Useful information for parents, carers and professionals

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All families need a helping hand at some stage of their child’s life. Don’t be afraid to seek help when you need it.

Whether you’re looking for some advice or in need of some one-to-one support there’s a service that can help.

If you can’t find what you’re looking for, contact the Family Information Service who will be able to point you in the right direction.

Local resources

Portsmouth has six Family Hubs. Follow the link for contact details and a programme of activities.

Your rights as a working parent

One of the main concerns parents face when returning to work can be ‘how will I juggle family life and a job?’

This section will talk you through your rights as a working parent and help you to understand what happens when your child is off school sick or your working hours aren’t manageable.

Don’t be afraid to make use of your family-friendly rights at work.

Preparation and good childcare arrangements will allow you to focus on your job, but you still have the right to time off to deal with certain family matters. It can be hard to be fair to your employer, your family and yourself.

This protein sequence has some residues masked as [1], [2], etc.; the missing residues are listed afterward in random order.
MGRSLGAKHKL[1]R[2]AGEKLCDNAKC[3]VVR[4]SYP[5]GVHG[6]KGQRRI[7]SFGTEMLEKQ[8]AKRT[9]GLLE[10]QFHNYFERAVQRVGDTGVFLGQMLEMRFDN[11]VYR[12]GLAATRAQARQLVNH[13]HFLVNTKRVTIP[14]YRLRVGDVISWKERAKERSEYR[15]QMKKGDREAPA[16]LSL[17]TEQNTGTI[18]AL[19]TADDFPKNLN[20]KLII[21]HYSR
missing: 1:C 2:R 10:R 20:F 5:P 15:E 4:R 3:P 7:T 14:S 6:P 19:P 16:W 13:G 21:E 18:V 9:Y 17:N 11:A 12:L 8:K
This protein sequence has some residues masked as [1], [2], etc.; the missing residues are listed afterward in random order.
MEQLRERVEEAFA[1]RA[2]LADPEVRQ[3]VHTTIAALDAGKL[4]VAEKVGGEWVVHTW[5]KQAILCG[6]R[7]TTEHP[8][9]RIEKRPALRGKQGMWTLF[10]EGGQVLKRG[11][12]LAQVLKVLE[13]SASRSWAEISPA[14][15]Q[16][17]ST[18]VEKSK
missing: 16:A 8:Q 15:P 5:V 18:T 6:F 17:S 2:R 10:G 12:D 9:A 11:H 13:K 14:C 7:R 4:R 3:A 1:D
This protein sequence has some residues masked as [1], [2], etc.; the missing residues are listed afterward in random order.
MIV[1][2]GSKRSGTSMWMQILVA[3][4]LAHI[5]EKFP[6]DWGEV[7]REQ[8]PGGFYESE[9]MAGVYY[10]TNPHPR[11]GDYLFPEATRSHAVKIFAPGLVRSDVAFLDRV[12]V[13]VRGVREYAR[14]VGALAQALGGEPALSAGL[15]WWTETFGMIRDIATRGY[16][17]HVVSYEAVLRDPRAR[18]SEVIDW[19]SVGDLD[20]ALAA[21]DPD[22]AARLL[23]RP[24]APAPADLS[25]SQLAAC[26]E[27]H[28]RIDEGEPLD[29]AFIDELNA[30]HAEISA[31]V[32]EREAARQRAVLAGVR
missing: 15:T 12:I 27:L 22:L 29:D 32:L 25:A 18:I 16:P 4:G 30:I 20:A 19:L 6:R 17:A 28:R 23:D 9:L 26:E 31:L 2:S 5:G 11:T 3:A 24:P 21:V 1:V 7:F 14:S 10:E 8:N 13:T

Your rights

  1. You have the right to return to your same job on the same terms and conditions, unless that’s not practical – in that case, you have the right to be offered a similar job on terms and conditions at least as good. If this doesn’t happen, you can claim unfair dismissal.
  2. If your job has become redundant, you should be offered a suitable alternative vacancy. If there is no suitable alternative, you may be entitled to redundancy pay.
  3. You should benefit from any general pay rises or improvements in terms and conditions that apply to your job and occurred while you were on leave.
  4. You build up holiday entitlement while on maternity leave in the same way as if you had been at work.

Flexible working requests

Flexible working is a way of working that suits an employee’s needs, for example being able to work certain hours or work from home.

Anyone can ask their employer to work flexibly, but certain parents have a legal process available to them known as a ‘statutory application.’

You can make a statutory application if you have worked for your employer for at least 26 weeks.

Your employer must seriously consider your request but can turn it down if there are genuine business reasons for doing so. To make a statutory application:

  1. Write to your employer.
  2. The employer should request a meeting within 28 days to discuss the application.
  3. The employer must make a decision within 14 days of the meeting and inform the employee.
  4. If the employer agrees to flexible working they must give the employee a new contract.

First, consider which pattern of work would suit you best. For example:

  • Part-time work – this, of course, reduces your pay.
  • Change in hours – for example, flexi-time, staggered hours (8am to 4pm instead of 9am to 5pm) or shorter hours. If you work less, you will be paid less.